From Bureau of Economic Geology, The University of Texas at Austin (
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AAPG 2003 Meeting, Salt Lake City, Utah, May 11–14, 2003

Realistic Reservoir Model from Seismic Data-Lessons from Seismic Modeling and Inversion of Prograding Carbonate-Ramp Sequences

Hongliu Zeng, Bruno Courme (Total-Fina-Elf), and Charles Kerans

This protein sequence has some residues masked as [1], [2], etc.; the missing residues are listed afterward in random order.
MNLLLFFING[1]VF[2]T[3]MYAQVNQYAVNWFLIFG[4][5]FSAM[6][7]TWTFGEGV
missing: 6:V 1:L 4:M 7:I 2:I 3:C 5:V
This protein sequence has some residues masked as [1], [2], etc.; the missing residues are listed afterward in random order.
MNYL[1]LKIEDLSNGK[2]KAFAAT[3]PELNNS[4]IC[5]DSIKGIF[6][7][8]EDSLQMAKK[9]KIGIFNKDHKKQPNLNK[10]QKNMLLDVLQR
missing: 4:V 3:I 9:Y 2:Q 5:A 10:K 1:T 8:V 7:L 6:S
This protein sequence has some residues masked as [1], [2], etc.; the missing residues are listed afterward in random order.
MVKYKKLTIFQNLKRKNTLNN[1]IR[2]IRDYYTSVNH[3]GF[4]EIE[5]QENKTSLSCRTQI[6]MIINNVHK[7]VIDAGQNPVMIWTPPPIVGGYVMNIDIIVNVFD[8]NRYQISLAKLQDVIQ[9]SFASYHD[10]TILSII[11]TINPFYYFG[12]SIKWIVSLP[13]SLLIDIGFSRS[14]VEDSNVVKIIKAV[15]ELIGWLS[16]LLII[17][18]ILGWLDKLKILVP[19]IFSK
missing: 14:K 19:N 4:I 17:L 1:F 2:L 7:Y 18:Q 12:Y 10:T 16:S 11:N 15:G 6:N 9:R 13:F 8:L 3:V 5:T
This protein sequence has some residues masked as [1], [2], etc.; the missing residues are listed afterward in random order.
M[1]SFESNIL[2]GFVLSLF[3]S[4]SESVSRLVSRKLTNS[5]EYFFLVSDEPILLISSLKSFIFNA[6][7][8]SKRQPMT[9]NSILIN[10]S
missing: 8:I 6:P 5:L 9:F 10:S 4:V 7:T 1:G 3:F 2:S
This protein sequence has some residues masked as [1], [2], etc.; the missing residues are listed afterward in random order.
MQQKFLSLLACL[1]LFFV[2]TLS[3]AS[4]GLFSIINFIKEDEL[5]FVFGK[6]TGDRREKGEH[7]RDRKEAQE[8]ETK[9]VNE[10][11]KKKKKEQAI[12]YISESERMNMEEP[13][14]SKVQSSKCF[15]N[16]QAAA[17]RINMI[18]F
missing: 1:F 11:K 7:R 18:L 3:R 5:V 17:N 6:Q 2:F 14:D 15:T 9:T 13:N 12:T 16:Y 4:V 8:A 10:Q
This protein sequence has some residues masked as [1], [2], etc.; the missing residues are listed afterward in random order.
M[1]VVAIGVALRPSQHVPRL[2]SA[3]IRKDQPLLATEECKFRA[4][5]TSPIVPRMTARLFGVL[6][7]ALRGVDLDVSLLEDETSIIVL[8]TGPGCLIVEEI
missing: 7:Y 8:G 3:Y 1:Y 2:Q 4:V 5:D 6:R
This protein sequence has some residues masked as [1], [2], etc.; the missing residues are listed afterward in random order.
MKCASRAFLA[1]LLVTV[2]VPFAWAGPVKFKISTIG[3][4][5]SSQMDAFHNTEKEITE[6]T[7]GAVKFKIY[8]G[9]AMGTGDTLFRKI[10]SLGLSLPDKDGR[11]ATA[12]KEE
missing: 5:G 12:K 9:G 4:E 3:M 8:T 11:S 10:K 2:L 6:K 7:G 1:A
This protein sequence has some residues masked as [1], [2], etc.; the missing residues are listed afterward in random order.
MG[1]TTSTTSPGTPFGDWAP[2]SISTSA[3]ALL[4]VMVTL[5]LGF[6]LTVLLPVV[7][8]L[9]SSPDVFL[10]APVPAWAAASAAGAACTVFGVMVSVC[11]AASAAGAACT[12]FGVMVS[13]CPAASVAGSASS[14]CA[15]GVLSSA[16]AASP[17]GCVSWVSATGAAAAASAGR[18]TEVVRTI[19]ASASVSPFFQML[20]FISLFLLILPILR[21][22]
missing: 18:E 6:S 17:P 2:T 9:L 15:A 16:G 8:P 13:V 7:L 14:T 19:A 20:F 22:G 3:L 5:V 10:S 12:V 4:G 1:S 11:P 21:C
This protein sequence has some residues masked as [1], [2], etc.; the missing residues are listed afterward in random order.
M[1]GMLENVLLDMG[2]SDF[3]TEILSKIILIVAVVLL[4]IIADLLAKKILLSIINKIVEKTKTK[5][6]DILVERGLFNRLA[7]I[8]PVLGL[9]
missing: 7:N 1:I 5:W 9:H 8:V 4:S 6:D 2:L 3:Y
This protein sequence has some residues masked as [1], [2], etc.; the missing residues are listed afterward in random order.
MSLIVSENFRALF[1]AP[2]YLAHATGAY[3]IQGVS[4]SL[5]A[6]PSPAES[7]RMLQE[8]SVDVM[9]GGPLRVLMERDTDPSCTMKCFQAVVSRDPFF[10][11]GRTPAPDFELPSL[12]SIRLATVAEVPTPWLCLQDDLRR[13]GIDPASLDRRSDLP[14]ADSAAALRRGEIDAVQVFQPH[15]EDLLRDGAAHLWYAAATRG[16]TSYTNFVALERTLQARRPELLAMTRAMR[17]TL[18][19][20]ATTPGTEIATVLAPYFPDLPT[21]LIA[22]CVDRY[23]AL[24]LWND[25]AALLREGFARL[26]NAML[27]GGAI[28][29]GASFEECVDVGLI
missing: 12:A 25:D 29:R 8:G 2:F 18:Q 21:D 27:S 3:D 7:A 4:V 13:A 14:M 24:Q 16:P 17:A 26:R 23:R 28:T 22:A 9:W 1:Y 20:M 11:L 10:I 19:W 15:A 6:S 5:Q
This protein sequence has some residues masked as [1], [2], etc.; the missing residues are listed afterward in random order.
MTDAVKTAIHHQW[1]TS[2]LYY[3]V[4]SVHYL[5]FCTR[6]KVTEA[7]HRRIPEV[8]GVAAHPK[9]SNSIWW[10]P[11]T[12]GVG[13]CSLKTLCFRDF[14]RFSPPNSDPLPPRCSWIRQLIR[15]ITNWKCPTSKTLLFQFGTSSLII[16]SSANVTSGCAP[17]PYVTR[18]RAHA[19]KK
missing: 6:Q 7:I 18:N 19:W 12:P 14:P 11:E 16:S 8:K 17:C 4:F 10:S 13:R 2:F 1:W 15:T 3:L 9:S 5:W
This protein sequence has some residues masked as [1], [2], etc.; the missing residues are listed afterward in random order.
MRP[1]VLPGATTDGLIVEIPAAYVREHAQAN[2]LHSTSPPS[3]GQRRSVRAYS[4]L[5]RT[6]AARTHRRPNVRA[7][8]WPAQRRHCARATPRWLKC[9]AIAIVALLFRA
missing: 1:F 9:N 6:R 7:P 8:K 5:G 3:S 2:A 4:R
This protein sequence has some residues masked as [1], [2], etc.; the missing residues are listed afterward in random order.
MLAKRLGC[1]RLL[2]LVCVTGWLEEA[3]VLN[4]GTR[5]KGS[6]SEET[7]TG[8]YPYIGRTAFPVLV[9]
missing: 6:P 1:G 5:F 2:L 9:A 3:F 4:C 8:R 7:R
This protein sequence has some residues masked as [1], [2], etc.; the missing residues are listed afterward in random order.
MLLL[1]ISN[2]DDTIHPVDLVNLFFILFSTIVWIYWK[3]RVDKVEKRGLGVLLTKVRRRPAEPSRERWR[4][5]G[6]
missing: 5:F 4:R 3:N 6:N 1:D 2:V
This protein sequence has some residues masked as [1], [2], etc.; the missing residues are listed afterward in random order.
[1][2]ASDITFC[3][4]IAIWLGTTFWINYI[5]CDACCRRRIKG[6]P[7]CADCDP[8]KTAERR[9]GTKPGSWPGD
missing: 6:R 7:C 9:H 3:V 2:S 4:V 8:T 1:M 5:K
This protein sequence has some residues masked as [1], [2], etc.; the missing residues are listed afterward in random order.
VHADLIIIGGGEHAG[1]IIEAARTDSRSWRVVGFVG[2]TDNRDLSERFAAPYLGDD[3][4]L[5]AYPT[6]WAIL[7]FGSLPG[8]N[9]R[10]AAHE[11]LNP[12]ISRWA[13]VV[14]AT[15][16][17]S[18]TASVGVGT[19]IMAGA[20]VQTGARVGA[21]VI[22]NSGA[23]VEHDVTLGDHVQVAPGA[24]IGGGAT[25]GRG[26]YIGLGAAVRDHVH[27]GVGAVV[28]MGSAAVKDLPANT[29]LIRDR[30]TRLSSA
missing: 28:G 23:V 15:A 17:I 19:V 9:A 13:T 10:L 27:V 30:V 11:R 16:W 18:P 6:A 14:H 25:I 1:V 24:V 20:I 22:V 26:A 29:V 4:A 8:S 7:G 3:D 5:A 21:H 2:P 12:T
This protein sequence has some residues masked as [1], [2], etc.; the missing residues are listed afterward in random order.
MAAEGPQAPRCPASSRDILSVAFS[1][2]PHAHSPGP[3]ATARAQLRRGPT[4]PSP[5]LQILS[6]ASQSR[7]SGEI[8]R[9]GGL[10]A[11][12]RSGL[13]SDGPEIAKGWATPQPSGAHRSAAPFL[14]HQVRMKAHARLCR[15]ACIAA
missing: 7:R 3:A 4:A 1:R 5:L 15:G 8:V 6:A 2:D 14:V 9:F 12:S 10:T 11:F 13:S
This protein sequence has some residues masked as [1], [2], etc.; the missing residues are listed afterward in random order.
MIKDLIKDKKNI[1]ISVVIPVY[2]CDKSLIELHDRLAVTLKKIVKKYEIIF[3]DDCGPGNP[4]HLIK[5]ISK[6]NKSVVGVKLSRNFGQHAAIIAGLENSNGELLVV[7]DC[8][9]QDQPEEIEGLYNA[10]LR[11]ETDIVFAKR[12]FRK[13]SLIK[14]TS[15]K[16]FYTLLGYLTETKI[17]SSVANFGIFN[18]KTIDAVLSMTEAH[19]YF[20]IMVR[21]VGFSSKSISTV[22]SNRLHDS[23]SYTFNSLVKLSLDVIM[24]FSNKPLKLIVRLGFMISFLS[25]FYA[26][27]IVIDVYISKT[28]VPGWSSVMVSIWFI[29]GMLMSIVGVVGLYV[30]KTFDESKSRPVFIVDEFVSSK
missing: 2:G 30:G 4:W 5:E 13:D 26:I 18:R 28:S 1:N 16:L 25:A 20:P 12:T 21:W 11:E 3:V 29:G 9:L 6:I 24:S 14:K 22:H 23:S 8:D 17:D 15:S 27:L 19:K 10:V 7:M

Previous geologic and seismic modeling studies of prograding carbonate-ramp outcrops (Permian Abo Formation, Apache Canyon) present excellent analogs for subsurface reservoirs of similar architecture in the Permian Basin and elsewhere. Velocity data were measured on outcrops at 10-ft trace intervals for lithofacies boundaries with significant impedance contrasts and were then sampled at 1-ms in time. The model is characterized by sigmoid to oblique clinoforms within the reservoir architecture in layered geometry in the host formation. Seismically thick and thin beds, as well as multiple lithofacies with wide-ranging rock properties, make for a strong heterogeneity. To clearly understand the reservoir models interpreted from seismic data, we first constructed synthetic seismic models of the outcrop and then conducted neural net inversion for best recoverable impedance section. We analyzed the quality of the interpreted reservoir model by comparing inversion results with the original outcrop model. Parameters tested included (1) seismic data density (trace interval), (2) seismic data frequency, (3) noise level of seismic data, (4) neural-net-training data size, (5) accuracy of training data sampling, and (6) impedance distribution of modeled lithofacies. The study shows the necessity of acquiring higher frequency (>100 Hz) seismic data for high-resolution (<5 m) reservoir models in general, as well as increasing the trace interval and reducing the time sample rate for better recovery of reservoir information based on available seismic technology. Precautions should be taken in seismic inversion and interpretation to avoid inadequate sampling, location error, and overestimation of seismic resolution.